As I may have previously mentioned, I am obsessed with Persephone. I recently made an entry in my journal about her, and I would like to share it.
Researching Persephone’s history was extremely interesting. As a young maiden, she was known as Kore. When she grew into womanhood, her name changed to Persephone. Hades saw her and fell in love. He asked Zeus for his permission to wed her. Zeus agreed, but warned Hades that Persephone’s mother Demeter would never allow the match. Hades plotted to kidnap Persephone and bring her to the Underworld. This part of the story is disputed. There are several texts that suggest that Persephone was enamored of Hades as well and knew her mother would not allow the match, so she eloped with him.
When Persephone disappeared, Demeter was inconsolable. In her grief, she began to freeze the earth and make it barren. The people cried to Zeus to save them and he demanded the return of Persephone. Hades agreed, but before he allowed Persephone to leave, he offered her a few pomegranate seeds. She ate them, binding her to the Underworld. When Demeter found out, she was forced to allow Persephone return to the Underworld. For 6 months out of the year she would be with Demeter, and 6 months would be spent with her husband, Hades. This explains the seasons.
Persephone also features in the love story of Orpheus and Eurydice. Orpheus made hauntingly beautiful music on his lute. He fell in love with the beautiful Eurydice and she returned his affection. They were married, and on their wedding day Eurydice went running through the meadow with her bridesmaids but did not look where she was running. She was bitten by a poisonous snake and died. Orpheus was disconsolate at her loss and mourned in his heart as well as through his music. All who heard his mournful songs wept with him.
One day he decided he could not live without his love and he descended to the Underworld to get Eurydice back. He played his lute and charmed Charon into ferrying him across the River Styx. He was also able to pass by Cerberus by playing his lute. When he stood before Hades and Persephone, he played his lute and told the tale of his love for Eurydice. Persephone begged Hades to reunite the lovers. Hearing his love plea for the couple, Hades relented and agreed to return Eurydice to Orpheus on one condition. Eurydice would follow him up to Earth, but he could not look back while they were in the Underworld, or she would be lost to him in the Underworld forever. Orpheus agreed and began the ascent. He could hear Eurydice’s footsteps behind him. When he reached the entrance to the Underworld he immediately looked back to see that Eurydice was still in the Underworld. He watched horrified as she was snatched back into Hades’ realm. The echo of her, “Farewell” still hung in the air. Though he once again tried to steal into the Underworld, he was blocked from doing so. Eventually in his mourning he would be ripped to shreds by the followers of Dionysus and end up back in the Underworld. Persephone reunited them and sent them to the Elysian Fields.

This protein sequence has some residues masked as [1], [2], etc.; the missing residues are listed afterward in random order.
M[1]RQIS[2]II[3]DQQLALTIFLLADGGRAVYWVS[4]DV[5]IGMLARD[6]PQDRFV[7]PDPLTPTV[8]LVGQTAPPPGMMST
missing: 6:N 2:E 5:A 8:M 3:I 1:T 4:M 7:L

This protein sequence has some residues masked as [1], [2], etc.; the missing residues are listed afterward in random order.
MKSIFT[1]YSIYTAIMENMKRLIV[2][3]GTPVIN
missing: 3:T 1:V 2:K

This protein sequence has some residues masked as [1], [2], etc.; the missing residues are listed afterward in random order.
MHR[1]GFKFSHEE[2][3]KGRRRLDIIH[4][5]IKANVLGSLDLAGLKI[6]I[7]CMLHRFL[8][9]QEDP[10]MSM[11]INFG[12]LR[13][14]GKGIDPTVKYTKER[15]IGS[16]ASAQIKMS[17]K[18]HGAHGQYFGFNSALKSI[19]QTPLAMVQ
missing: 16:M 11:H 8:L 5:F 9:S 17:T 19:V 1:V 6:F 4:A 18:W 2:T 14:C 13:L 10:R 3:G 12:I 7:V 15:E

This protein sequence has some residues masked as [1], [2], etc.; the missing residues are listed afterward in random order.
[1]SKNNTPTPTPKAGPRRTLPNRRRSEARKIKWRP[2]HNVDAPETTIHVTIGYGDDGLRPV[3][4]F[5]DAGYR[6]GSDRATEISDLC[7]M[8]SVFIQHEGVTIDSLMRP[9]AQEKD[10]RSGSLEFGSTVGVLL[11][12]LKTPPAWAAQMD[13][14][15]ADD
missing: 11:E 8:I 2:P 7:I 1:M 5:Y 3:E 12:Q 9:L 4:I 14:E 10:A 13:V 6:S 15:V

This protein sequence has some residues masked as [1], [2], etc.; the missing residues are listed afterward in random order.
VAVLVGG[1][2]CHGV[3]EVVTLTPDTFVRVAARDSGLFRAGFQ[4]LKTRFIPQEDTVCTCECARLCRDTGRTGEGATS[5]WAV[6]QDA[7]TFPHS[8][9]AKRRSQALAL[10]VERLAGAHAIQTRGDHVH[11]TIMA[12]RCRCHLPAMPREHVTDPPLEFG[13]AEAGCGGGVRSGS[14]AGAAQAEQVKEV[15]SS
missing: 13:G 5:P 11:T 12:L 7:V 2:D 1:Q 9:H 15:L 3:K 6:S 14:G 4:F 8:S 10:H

When researching this goddess, I came across a meditation in one of my books to contact her. I have yet to try it, but I can’t wait to do so. It is designed to help a person move past something difficult in their life.
She is such a strong goddess. Her ability to deal with leaving everything she knew to rule the Underworld with Hades shows her strength. She symbolizes renewal to me. With her emergence from the Underworld, she brings Spring and Summer to the Earth. With her decent, Fall and Winter come to show her mother’s grief.